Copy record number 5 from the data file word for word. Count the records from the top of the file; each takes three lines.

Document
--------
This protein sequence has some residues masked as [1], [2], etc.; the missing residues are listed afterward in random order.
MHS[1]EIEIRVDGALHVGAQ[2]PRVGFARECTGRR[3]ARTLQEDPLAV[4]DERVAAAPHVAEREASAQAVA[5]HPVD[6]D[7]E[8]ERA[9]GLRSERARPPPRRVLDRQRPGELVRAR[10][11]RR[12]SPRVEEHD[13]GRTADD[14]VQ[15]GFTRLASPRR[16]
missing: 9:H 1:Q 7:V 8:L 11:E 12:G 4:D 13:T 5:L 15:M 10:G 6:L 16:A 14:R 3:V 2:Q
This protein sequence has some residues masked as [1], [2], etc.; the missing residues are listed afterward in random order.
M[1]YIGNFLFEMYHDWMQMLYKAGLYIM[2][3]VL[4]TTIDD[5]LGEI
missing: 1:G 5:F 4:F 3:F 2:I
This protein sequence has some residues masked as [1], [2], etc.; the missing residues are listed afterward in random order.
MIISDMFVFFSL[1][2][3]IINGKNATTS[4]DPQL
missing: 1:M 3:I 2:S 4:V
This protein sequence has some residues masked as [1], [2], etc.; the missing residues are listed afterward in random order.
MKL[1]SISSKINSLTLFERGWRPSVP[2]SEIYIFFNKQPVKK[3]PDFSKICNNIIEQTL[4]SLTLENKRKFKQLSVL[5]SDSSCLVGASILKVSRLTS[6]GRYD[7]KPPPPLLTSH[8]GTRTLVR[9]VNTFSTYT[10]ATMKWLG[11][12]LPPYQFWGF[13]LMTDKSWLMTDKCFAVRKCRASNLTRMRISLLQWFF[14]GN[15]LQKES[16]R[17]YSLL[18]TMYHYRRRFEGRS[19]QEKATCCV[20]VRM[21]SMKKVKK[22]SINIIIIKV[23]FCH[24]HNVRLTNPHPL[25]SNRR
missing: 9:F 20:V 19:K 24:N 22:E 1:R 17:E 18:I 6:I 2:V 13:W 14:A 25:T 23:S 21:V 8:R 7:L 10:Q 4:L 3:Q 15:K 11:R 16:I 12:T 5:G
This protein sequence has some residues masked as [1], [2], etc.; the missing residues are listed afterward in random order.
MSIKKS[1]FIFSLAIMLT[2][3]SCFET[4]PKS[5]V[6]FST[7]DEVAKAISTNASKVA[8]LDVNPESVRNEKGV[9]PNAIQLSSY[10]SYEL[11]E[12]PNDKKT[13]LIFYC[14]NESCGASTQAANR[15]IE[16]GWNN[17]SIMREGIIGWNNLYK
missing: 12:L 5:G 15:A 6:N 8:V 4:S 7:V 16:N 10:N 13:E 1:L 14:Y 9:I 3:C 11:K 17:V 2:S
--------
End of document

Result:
This protein sequence has some residues masked as [1], [2], etc.; the missing residues are listed afterward in random order.
MSIKKS[1]FIFSLAIMLT[2][3]SCFET[4]PKS[5]V[6]FST[7]DEVAKAISTNASKVA[8]LDVNPESVRNEKGV[9]PNAIQLSSY[10]SYEL[11]E[12]PNDKKT[13]LIFYC[14]NESCGASTQAANR[15]IE[16]GWNN[17]SIMREGIIGWNNLYK
missing: 12:L 5:G 15:A 6:N 8:V 4:S 7:V 16:N 10:N 13:E 1:L 14:Y 9:I 3:C 11:K 17:V 2:S